Increasing your liability limits is highly recommended. Most insurance professionals would suggest limits of at least 50/100/50. Those with more assets — a house, for instance — would do well to go even higher. Also, keep in mind that liability provides no coverage for you or your passengers, so other coverage options should be considered to add further protection.

Nevada’s penalties for driving without proof of insurance

Nevada law requires all drivers to carry insurance. Nevada has an intricate system for issuing penalties based on the duration of your policy lapse. If found to be driving without adequate coverage, you can expect the following penalties (which increase based on first, second, or third+ offense):

  • A fine of between $250 to $1,000
  • A reinstatement fee of between $250 and $750 
  • SR-22 insurance
  • Suspension of driver's license[1]

Car insurance options in Nevada

While liability is the only required coverage in Nevada, most insurers will offer a wide range of options that you can add. Find out more about the most popular options below:

  • Collision: This coverage assists you after your vehicle is damaged due to a collision with a fixed object or another vehicle.
  • Comprehensive: This coverage helps cover perils that are non-collision related, though it does cover collisions with animals. Other examples include weather damage and theft.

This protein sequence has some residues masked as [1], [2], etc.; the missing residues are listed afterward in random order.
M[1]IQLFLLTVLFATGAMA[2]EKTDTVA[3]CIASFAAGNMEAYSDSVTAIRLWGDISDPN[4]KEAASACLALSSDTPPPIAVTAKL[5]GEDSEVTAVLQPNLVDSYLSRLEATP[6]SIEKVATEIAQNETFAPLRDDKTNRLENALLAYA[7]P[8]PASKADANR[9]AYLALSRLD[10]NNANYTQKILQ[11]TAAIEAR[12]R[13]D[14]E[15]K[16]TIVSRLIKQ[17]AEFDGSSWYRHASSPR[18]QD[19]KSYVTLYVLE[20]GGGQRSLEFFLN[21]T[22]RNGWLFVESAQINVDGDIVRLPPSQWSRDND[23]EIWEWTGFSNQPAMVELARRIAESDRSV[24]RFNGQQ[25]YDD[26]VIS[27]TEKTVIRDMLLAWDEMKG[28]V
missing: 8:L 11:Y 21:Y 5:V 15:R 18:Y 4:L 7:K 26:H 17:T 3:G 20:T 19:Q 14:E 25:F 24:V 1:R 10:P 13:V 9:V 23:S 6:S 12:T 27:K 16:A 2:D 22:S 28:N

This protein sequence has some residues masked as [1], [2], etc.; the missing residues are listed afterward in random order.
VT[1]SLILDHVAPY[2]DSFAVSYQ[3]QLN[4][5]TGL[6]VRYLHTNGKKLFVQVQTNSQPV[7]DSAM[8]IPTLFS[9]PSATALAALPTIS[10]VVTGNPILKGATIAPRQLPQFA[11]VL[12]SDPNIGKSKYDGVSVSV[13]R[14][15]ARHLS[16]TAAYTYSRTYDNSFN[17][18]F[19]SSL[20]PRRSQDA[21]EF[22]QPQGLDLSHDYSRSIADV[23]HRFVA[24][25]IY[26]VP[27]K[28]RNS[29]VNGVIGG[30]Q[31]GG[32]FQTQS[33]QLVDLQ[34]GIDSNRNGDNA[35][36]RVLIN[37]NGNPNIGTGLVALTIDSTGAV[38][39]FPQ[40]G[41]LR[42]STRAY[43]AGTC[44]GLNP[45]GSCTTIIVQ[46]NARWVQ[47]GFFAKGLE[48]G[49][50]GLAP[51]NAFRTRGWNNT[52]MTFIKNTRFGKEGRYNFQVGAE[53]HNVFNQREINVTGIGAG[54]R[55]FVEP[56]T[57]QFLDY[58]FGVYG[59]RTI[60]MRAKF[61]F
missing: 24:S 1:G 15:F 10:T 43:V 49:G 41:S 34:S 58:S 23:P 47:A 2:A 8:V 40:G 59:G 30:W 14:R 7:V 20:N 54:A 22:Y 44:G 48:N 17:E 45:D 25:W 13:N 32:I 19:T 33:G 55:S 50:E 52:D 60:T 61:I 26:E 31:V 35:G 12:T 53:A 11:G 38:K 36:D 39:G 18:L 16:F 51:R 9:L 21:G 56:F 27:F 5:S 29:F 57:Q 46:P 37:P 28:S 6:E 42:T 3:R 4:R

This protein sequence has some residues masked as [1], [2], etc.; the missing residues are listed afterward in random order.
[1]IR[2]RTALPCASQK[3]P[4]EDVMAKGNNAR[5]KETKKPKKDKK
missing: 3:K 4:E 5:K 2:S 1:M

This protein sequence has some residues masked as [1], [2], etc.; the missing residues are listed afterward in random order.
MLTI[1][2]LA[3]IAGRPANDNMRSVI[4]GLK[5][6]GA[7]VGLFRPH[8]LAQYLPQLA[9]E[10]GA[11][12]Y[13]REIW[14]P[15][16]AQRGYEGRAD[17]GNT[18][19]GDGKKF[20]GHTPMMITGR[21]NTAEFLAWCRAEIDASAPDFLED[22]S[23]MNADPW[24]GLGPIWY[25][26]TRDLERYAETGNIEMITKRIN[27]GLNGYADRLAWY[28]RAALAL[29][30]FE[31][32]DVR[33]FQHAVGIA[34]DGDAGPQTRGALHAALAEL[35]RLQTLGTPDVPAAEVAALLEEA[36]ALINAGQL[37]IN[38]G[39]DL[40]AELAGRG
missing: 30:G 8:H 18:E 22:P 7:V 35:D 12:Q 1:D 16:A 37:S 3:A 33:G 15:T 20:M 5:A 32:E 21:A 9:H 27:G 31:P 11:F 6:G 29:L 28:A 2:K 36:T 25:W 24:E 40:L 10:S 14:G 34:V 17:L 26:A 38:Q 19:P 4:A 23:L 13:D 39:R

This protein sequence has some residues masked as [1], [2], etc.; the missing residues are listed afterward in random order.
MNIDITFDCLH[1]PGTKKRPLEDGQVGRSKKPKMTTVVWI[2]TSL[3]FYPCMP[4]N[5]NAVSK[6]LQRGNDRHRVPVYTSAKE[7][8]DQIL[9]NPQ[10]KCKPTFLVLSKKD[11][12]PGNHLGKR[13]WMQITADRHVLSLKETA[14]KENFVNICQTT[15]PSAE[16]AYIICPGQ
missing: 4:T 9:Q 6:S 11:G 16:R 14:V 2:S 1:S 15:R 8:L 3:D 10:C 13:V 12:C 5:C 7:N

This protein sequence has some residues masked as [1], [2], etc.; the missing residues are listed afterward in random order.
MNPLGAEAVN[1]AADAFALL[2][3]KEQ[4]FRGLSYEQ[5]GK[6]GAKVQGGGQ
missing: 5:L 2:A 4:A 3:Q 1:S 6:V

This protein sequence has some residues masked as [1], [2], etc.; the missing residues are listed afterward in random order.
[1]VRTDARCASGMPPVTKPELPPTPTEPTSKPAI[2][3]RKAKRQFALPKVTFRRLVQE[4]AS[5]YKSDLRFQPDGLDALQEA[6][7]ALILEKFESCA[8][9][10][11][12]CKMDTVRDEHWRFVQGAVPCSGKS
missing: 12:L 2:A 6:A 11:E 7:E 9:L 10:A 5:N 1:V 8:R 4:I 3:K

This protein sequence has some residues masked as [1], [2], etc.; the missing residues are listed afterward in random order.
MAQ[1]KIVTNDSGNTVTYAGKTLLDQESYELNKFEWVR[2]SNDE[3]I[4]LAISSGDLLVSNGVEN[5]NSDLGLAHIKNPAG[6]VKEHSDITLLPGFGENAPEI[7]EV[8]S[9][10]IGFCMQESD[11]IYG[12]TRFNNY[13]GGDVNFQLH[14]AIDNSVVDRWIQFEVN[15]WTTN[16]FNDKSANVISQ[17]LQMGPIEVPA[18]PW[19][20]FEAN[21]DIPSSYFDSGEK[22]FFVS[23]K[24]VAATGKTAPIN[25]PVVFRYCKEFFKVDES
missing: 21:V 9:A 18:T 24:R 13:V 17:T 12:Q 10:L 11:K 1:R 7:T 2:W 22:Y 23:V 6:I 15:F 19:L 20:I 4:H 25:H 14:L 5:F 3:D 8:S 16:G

• Uninsured/Underinsured Motorist coverage: If you are injured by another motorist who cannot pay due to lacking sufficient insurance, this coverage steps in to help pay your medical expenses.
  • Medical Payments: Commonly known as Medpay, this coverage goes toward paying the medical expenses of you and your passengers in the event of an accident. Medpay can be applied regardless of who is at fault in the accident. 
  • Gap Insurance: This form of insurance covers the difference in what you owe for your vehicle and its actual cash value. This can help prevent you from owing more on your vehicle than what it is worth. 
  • Roadside assistance: Many insurers offer coverage for breakdowns or other issues that can occur while on the road, including flat tires, dead batteries, and towing. 

Why it's important to adhere to Nevada’s car insurance requirements

Keeping the right amounts of car insurance is crucial not only for staying legal in Nevada but it’s also important in protecting you and your assets. It’s highly recommended that you increase your liability limits and consider adding additional coverage options to avoid gaps that could put you at risk. The Zebra is a great way to compare insurance quotes side by side to find the best rates and the right policy for your needs.

Protect your car with the right coverage at the best value.

Location pin icon
No junk mail. No spam calls. Free quotes.

About The Zebra

The Zebra is not an insurance company. We publish data-backed, expert-reviewed resources to help consumers make more informed insurance decisions.

  • The Zebra’s insurance content is written and reviewed for accuracy by licensed insurance agents.
  • The Zebra’s insurance editorial content is not subject to review or alteration by insurance companies or partners.
  • The Zebra’s editorial team operates independently of the company’s partnerships and commercialization interests, publishing unbiased information for consumer benefit.
  • The auto insurance rates published on The Zebra’s pages are based on a comprehensive analysis of car insurance pricing data, evaluating more than 83 million insurance rates from across the United States.